I RELUCTANTLY RETIRED FROM THE PASTORATE IN THE SPRING OF 2018. I say, “reluctantly” because I loved my job. It gave me a great sense of purpose. But I needed to retire to make room for younger talent. I planted the church in 2002, and I needed to retire to insure an orderly secession of pastoral leadership.
However, retirement posed new and unexpected problems. Since my conversion at age 22 my single life purpose has been promoting and building up the kingdom of God. I have served as a worship leader (twenty years), small group leader, Elder, and contributor to the Sunday morning preaching (thirty five years). In addition I was a church-planter and lead pastor (the last sixteen years). I also wrote books and articles (the last twenty years). This was why I got up in the morning.
In all of these duties I found tremendous meaning. Sometimes it was difficult. Sometimes it was joyful, but the bottom line was that I felt that I was doing something that had eternal significance.
This is why retirement became a stumbling block. I was lost. My work for Christ and his kingdom went went from seventy to zero in a few short weeks. I found myself permanently parked in the garage. At first the rest was a welcome change, but after a few months I became restless.
One year has passed, and it has been one of the most difficult of my long life. The last thing I wanted retirement to be was the end of meaningful labor for Christ and his kingdom. So Judy and I prayed, and God heard our prayer, but the answer was the last thing I expected.
God often makes us eat our words. For years Judy and I were determined not to be snowbirds, retirees that went South for the Winter. Rest and relaxation, we reasoned, was for the world to come. Our last decades should be a time of fruitful labor. However, with nothing better to do, and looking for a place to serve, that is what we became, snowbirds.
It happened this way. Our dear retired friends, Dick and Paula Cullen, have a place in Sun City, AZ, just outside of Phoenix. They were rock-solid members of our church plant in Spokane. “Why don’t you come down and join us,” they asked? “We are in the midst of a large Senior population. Many are Christless. Let’s plant a church or do a Bible study and see what happens. The needs are great.”
So, we spent January and February in sunny Phoenix. (Someone has to do it, right)! The first two weeks we huddled with the Cullens praying, planning, and preparing. Having spent several winters there Dick and Paula had a long list of friends, mostly unbelievers or marginal Christians. We decided to call our event “Wine and Bible.” Dick sent out roughly twenty invitations. We bathed them in prayer and fasting. Then Dick courageously followed up with a personal visit. His outreach was both courageous and fruitful.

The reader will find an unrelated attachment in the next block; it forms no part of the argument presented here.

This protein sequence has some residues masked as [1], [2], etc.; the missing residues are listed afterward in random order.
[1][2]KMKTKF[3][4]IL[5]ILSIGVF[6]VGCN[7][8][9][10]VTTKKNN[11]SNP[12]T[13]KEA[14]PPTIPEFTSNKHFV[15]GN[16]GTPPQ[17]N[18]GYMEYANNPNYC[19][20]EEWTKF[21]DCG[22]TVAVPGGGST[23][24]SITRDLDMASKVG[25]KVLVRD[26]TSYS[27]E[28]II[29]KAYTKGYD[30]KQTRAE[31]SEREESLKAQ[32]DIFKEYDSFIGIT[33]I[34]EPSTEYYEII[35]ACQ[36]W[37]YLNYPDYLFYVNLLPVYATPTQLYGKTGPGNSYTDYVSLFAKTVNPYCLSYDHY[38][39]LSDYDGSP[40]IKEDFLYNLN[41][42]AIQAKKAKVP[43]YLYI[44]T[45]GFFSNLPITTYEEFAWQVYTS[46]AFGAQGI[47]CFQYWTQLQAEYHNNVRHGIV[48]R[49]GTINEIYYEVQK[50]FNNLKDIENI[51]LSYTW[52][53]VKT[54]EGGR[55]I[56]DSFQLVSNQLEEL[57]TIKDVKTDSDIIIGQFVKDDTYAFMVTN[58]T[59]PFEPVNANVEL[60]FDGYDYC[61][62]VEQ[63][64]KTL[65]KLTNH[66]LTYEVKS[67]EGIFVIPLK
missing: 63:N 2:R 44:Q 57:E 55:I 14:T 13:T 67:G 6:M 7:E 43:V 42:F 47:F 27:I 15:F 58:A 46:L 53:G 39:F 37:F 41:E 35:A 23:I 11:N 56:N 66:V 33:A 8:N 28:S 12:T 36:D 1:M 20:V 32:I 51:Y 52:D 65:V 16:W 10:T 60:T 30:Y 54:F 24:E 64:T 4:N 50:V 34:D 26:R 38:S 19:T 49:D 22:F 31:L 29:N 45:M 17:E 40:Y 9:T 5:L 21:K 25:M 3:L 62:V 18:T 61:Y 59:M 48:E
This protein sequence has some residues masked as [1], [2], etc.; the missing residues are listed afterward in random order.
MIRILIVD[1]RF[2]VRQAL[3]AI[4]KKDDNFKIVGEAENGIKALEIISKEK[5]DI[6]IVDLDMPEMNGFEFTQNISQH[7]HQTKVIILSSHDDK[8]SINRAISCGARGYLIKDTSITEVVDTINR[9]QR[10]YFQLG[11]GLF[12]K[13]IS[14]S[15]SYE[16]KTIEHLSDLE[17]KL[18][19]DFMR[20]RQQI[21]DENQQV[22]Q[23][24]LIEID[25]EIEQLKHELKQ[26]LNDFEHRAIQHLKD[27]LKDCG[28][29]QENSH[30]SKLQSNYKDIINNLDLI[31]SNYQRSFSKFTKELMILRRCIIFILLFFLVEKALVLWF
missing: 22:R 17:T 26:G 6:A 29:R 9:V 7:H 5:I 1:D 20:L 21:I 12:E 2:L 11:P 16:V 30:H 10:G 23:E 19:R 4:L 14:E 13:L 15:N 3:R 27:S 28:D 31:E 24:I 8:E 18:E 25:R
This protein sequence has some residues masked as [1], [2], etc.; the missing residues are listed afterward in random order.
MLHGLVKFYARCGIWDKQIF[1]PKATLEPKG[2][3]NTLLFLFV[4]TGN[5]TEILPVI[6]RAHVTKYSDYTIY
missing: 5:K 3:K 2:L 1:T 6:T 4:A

About twelve people responded. Each week Paula hosted an amazing main course. Others brought a dessert, salad, or rolls. Judy and I provided the wine. Each session started with a meal together. This was important because it gave time for friendships to bud and grow. As the weeks passed, these relationships became an important bridge of trust over which the gospel would travel.
Believing that conversion is a supernatural event, and trusting in the power of the gospel (Romans 1:15-17), we hid nothing. Instead we told them the truth about sin, the holiness of God, the wrath of God, and the wonderful gospel which saves us from these realities. We laid it all on the line.
The first night we read Isaiah six and talked about the holiness of God.
The next week we read Isaiah 53 and explained penal substitution. Dick suggested we get T-shirts with SCBS, Sun City Bible Society, printed on them. It became the official name of our little group.
The third week we read Philippians 2 and detailed the miracle of the Incarnation.
In the fourth week we read, explained, and applied Matthew 27:24-66, the story of the crucifixion.
The fifth week we read and explained the resurrection story from Matthew 28.
The sixth week concluded with 2 Peter 3 describing the New Heavens and the New Earth.
The members of our little group were from diverse backgrounds. Some attended liberal mainline churches, some hadn’t been to church in many years and another, a reformed alcoholic, told me that his God was the God of A.A. One of the men, who had attended a liberal church for fifty years, said openly, “I wish I could believe this stuff.”
Amazingly, all but one couple faithfully returned. They asked intelligent questions which Dick, Paula, Judy, and I attempted to answer. I could sense God opening their hearts and stirring hunger.
Sadly, Judy and I had to leave at the end of February, but we were not ready to go. God had given us a love for these folks and we were enjoying great fellowship, making friends, and feeling useful again.
I think the members of SCBS felt the same way. So, after Judy and I left, they continued to meet during March and April. Dick and Paula led them through Christianity Explored, an introductory course for new Christians. Dick and Paula were the perfect couple to lead. Their knowledge of the gospel and genuine warmth are magnetic. Although Christianity Explored repeated some of what we had already discussed, it was still helpful, and the group was thankful for the repetition.
And so, God made us eat our words, and we are thrilled that he did. We are going back next Spring, and only God knows what new adventures await us. What is the moral of the story? Never say “never” to God. You might need to later eat your words.
As always, your comments are greatly appreciated.